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Chinese massacre of 1871

From Wikipedia, the free encyclopedia

Chinese massacre of 1871
Los Angeles, corpses of Chinese victims, Oct 1871.jpg
Chinese immigrants who were murdered during the massacre
LocationLos Angeles, California, U.S.
Coordinates34°03′24″N 118°14′16″W / 34.056583°N 118.237806°W / 34.056583; -118.237806
Date24 October 1871
TargetChinese immigrants
Attack type
Massacre
Deaths17 to 20
PerpetratorsMob of around 500 non-Chinese men
MotiveRacially motivated, greed, revenge for the accidental killing of Robert Thompson, a local rancher

The Chinese massacre of 1871 was a race riot that occurred on October 24, 1871, in Los Angeles, California, when a mob of around 500 white and mestizo persons entered Chinatown and attacked, robbed, and murdered Chinese residents.[1][2] The massacre took place on Calle de los Negros (Street of the Negroes) also referred to as “Negro Alley”. The mob gathered after hearing that a policeman had been shot and a rancher killed by Chinese.

An estimated 17 to 20 Chinese immigrants were hanged by the mob in the course of the riot, but most had already been shot to death. At least one was mutilated, when someone cut off a finger to get his diamond ring. Ten men of the mob were prosecuted and eight were convicted of manslaughter in these deaths. The convictions were overturned on appeal due to technicalities.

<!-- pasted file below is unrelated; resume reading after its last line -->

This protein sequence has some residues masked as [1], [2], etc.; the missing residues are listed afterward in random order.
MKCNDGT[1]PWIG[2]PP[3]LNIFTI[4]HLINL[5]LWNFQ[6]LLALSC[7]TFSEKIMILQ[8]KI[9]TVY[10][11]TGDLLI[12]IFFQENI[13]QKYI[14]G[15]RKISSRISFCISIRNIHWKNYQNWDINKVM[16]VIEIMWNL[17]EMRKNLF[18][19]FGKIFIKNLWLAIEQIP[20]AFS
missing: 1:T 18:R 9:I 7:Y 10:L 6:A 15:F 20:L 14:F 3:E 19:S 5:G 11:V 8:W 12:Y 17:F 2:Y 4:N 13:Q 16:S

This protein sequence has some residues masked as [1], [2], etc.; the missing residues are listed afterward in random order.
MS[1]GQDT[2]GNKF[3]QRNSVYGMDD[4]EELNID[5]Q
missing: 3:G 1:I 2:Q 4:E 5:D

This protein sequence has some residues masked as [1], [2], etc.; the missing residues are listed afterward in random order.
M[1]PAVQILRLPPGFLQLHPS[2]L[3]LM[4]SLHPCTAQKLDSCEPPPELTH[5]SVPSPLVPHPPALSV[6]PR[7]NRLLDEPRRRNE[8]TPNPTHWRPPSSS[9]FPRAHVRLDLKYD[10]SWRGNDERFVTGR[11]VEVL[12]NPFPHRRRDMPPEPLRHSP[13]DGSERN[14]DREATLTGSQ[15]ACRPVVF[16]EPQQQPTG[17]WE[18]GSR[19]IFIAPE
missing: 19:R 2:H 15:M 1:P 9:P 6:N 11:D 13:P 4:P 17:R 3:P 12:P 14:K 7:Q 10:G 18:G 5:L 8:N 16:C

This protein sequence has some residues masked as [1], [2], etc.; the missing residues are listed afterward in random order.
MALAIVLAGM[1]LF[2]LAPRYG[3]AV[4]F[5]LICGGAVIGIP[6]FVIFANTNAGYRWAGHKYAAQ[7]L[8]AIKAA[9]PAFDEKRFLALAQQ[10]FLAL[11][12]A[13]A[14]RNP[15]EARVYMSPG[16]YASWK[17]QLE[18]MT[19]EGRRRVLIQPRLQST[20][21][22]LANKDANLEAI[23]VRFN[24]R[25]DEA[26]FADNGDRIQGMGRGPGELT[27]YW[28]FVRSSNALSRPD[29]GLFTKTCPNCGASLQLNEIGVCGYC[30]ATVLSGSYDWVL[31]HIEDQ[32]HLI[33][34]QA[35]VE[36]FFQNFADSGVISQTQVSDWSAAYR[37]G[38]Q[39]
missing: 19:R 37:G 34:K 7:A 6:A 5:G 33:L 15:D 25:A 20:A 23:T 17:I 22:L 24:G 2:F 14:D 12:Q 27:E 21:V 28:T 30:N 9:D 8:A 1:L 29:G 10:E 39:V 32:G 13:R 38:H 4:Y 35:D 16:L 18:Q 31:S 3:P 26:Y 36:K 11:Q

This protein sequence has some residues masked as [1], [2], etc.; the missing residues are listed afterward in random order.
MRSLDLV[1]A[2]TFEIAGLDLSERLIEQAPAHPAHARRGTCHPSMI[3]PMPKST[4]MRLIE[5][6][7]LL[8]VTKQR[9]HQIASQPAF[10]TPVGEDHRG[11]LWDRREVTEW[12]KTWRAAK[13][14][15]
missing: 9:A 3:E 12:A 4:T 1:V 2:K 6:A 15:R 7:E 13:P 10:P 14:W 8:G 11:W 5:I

Background

Discrimination had been rising against the increasing number of Chinese immigrants living in California. It has been described as a root cause of the massacre.[3][page needed] White and mestizo residents of Los Angeles resented the expansion of the Chinese population, considering them an alien group. In 1863 the state legislature had passed a law that Asians (defined as Chinese, Mongolian, Indian, etc.) could not testify in court against whites, making them vulnerable to abuse and injustice, and putting them beyond reach of the law.[4] In 1868 the United States had signed the Burlingame Treaty with the Chinese Empire, setting conditions for immigration.[4] In this period, most Chinese workers who immigrated to the United States were men, intending to stay only temporarily. The small Chinese community in Los Angeles numbered fewer than 200, and 80% were men.[4]

Another factor was the rough frontier nature of Los Angeles, which in the 1850s had a disproportionately high number of lynchings for its size, and an attachment to "popular justice." (This was a period of violence across the country as well.)[5] It attracted transients from across the country, and alcohol use was high among the predominately male population.

In Los Angeles in the few days preceding the riot, two Chinese Tong factions, known as the Hong Chow and Nin Yung companies, had started a confrontation from a feud over the alleged abduction of a Chinese woman named Yut Ho (also documented as Ya Hit), who was announced in the paper as having married. Most women in the community served as prostitutes and had essentially been sold into sexual slavery. Previously the police department had assisted the Tongs in keeping their confrontations over the women internal to the community, and sometimes capturing and returning women who had escaped, in exchange for payment by the Tongs, but in this case, things got out of hand. Two Chinese men were arrested for shooting at each other, and were released on bail, but the police kept watch on the Chinatown neighborhood. It had developed along Calle de los Negros, which was named in the colonial period.[4][6]